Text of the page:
The current rules are interpreted in so many creative ways in different countries. In Norway, you apparently don't really need to ask the user for consent 🙄
@sigsegv Yes, I’ve seen your other toot about this. I don’t get it though. According to the official website (https://europa.eu/youreurope/citizens/consumers/internet-telecoms/data-protection-online-privacy/index_en.htm) under “What about cookies?” it says that you must ask for consent. There are a few exceptions, like strictly necessary or transmission cookies, but that does not apply for the rest. Any official sources about Norway being the exception?
@vortex_cynbel Yes, I think it's partly because of their very creative interpretation of the word "consent". Also, I suspect that maybe that website you linked might have been updated after an EU court in 2019 concluded that a *proper* consent is needed, while Norway's authorities (NKOM) is still in the process of considering if their rules need to be adjusted 🙄
@vortex_cynbel Here's the info from our own NKOM btw: https://www.nkom.no/internett/informasjonskapsler-cookies (in Norwegian)
They state that a browser setting for accepting cookies (which is usually ON by default in most browsers) is considered as a "consent", and they only require the website to have information about how cookies are used available somewhere.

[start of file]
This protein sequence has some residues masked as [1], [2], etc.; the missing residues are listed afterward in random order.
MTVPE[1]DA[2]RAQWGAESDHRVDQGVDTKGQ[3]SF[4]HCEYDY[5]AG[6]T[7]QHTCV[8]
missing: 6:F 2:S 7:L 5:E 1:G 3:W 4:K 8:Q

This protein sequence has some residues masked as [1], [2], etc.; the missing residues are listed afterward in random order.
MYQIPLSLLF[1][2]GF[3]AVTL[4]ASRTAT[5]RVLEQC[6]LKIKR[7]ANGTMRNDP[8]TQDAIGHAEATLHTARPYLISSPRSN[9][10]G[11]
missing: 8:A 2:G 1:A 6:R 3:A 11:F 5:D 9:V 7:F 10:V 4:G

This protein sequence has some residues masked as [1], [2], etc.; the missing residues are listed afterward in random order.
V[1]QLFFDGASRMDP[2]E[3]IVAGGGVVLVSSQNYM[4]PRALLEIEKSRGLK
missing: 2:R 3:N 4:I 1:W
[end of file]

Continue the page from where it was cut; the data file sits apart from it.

So many website choose to interpret this as: The user need not be informed nor given a choice about cookies. They automatically accept it by using the website.
@vortex_cynbel Oh, and here's a horror example from our own PUBLIC news provider, founded by our tax money: https://www.nrk.no/retningslinjer/informasjonskapsler-_cookies_-1.11109868
translated: "By using our services you consent to us installing cookies in your browsers".
Dear NRK, don't tell me what I consent to please 😠
@sigsegv Wow… I’m lost for words… But to be fair, most modern browsers block 3rd party cookies by default. Wouldn’t that be enough to stop tracking?
@vortex_cynbel I think that's mostly for cross-site cookies? I don't think other unnecessary cookies like the ones used by Google Analytics are blocked by default in most browsers.
@sigsegv Welp, on Safari, 3rd party cookies are blocked by default. It actually shows you exactly the domains it has blocked. I can see that Google analytics and many more are blocked. BUT there are many people who don’t block 3rd party cookies.
@vortex_cynbel Aha, that's nice! 😄
I just checked with Google Chrome (which I obviously don't use haha) and they don't block 3rd party cookies by default. Otherwise, I guess Google Analytics would have been dead long ago 😅
@sigsegv Erlebnis gestern: IT-Systemhaus mit WIX-Seite 🙈 hat die Feedback E-Mail zur Webseite ungelesen gelöscht. 😤
Yeah, help would be very appreciated. We started translations already, but main work wouldn't be the language translation.
We rely heavily on the more powerful e-Privacy-Regulation, which is transformed into local laws unlike #GDPR. So main work would'nt be the language translation but a one time transfer of the legal core argumentation to the other European countries and test them out with the local authorities and their workflows/needs.
For people who care about, support, or build Free, Libre, and Open Source Software (FLOSS).